I Was On CCTV! - Talking about my backpacking trip and Chinese food. Can’t bring myself to watch the whole thing; I hate seeing myself talk. Makes me cringe. Plus, I lived ...
Sunday, November 15, 2009
CLOSED.Antojitos de la Abuelita:Straight Outta Neza
Due to the strict letter grading system implemented this past year for trucks, La Abuelita closed in 2011 and will reopen when they are able to acquire a brick and mortar.
You may have noticed the food trailer parked on Vineland in North Hollywood in the last couple of months or so.This part of Vineland lies a few blocks south of Victory Bl., more related to the sketchy credit car dealerships that never seem to be open, and shoddy looking automotive enterprises of the the area surrounding the west side of the Burbank Airport.
In a mini strip mall across from buzzing power lines are three shops, a sign store, a party supply store, and a beauty salon. The owners, a family from Ciudad Nezahualcóyotl(fasting coyote in the nahautl language), a city in the state of Mexico, just outside Mexico City.It's referred to by locals simply as Ciudad Neza.
Neza has a bad reputation in the news, but its reputation of rampant crime is sensationalized much in the same way parts of East Los Angeles and South Central are portrayed. But, saying you're from Neza carries the same sense of pride that an Angelino might have coming from Compton or South Gate.These are great communities that have their challenges, but those who make it may feel an extra sense of accomplishment.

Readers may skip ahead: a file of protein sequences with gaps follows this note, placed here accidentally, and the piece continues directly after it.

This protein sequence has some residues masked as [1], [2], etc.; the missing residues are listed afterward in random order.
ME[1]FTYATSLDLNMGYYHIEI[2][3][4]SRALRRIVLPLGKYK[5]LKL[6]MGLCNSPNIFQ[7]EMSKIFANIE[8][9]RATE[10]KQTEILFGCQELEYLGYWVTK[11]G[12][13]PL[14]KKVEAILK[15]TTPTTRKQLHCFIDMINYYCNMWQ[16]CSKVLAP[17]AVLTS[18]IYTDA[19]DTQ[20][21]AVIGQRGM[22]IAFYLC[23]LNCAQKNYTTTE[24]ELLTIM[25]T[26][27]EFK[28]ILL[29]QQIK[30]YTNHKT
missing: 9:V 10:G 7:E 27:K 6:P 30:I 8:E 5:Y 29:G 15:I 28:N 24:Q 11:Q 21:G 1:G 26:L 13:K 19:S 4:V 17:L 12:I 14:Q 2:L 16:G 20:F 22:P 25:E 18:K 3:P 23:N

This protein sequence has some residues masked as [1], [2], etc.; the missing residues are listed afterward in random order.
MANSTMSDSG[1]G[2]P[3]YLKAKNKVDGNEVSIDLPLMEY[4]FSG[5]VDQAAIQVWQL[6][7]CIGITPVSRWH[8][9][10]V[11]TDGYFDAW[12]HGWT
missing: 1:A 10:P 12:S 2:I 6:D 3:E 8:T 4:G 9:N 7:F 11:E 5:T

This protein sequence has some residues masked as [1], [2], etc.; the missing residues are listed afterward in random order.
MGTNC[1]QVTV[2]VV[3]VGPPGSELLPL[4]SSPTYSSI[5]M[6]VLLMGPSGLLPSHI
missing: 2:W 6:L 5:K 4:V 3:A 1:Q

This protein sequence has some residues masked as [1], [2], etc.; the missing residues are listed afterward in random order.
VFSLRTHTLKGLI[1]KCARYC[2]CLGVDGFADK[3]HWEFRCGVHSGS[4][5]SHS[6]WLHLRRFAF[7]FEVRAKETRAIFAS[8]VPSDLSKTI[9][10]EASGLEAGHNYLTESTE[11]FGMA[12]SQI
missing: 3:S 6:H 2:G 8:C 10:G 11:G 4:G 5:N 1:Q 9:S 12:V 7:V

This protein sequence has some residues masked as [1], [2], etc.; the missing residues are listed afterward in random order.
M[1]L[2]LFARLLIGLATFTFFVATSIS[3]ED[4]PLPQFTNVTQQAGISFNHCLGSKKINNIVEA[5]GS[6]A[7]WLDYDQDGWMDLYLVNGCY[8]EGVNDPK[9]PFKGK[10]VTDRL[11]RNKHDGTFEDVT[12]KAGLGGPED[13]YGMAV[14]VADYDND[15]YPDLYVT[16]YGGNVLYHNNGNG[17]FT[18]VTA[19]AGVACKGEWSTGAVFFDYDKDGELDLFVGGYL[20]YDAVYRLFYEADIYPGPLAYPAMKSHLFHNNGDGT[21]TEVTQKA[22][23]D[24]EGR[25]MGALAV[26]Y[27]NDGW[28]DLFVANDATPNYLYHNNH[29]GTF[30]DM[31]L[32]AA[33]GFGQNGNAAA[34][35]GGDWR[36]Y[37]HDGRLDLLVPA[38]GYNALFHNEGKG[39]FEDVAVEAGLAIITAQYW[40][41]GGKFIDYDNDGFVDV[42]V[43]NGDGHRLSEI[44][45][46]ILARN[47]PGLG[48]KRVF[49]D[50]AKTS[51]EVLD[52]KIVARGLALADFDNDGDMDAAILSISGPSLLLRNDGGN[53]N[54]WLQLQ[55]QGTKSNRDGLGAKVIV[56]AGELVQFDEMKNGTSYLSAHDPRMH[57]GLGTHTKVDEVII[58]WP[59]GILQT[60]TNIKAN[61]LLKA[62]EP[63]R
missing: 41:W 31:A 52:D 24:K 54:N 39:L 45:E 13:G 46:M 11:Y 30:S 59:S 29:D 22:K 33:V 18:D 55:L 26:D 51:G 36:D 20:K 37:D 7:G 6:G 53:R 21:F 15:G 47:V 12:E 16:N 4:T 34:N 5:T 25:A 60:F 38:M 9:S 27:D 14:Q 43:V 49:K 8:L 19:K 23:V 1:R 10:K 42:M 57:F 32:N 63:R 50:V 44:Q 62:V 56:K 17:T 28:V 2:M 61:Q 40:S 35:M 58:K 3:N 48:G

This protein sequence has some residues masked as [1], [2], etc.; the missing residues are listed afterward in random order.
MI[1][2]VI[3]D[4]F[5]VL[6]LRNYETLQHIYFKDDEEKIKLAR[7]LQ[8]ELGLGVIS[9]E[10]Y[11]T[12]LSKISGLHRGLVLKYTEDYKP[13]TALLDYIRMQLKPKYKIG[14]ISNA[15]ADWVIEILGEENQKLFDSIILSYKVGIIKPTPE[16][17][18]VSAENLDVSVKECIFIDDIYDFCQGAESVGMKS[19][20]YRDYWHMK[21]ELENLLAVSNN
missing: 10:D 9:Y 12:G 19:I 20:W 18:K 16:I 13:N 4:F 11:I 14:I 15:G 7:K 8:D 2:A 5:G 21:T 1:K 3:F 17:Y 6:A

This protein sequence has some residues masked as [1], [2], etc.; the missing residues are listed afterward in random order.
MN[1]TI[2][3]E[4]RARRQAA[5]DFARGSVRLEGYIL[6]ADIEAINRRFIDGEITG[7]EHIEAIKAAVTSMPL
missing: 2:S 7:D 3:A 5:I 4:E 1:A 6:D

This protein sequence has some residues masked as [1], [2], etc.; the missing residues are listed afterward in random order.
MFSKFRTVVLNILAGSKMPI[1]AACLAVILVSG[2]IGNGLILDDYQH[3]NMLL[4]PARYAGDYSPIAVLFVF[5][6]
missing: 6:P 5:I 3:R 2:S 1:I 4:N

Antojitos de la Abuelita is run by a husband and wife team, along with family members, including la abuelita. They do the cuisine of Mexico City, so many seem to be popping up in recent years, but there's something else going on here.
They set up a tent and tables in the parking lot of their businesses providing the type of weekend mobile service you find in Mexico City. An outdoor sit down food truck, or rather a trailer.Their menu has the usual DF style snacks:pambazos, huaraches, and sopes, but their menu also includes other genuine DF street food items that make this restaurant a contender for the best DF style restaurant in town.
They offer different aguas frescas each day, chilled in jars at the condiment table.Horchata, jamaica, tamarindo, watermelon, or whatever is fresh that day.
Their tacos are excellent even though they are overshadowed by other menu offerings. The cooking of meats here are deft in flavor and texture. On weekends they do barbacoa cooked in maguey spines, moist and elegant flavors of mutton. You can get it with consome, but the taco by itself is a stand alone food.
The cilantro and onions cut fresh to your order by the three women working in the kitchen, tangy tomatillo salsa pairs brilliantly with gamey mutton.
The guajillo chile dipped and fried roll stuffed with chorizo and potatoes known as the pambazo is one of the best in the city.It's not quite the edgy version done by Nina's from Breed St., but neither does it shy away from the messy street food sandwich that it is.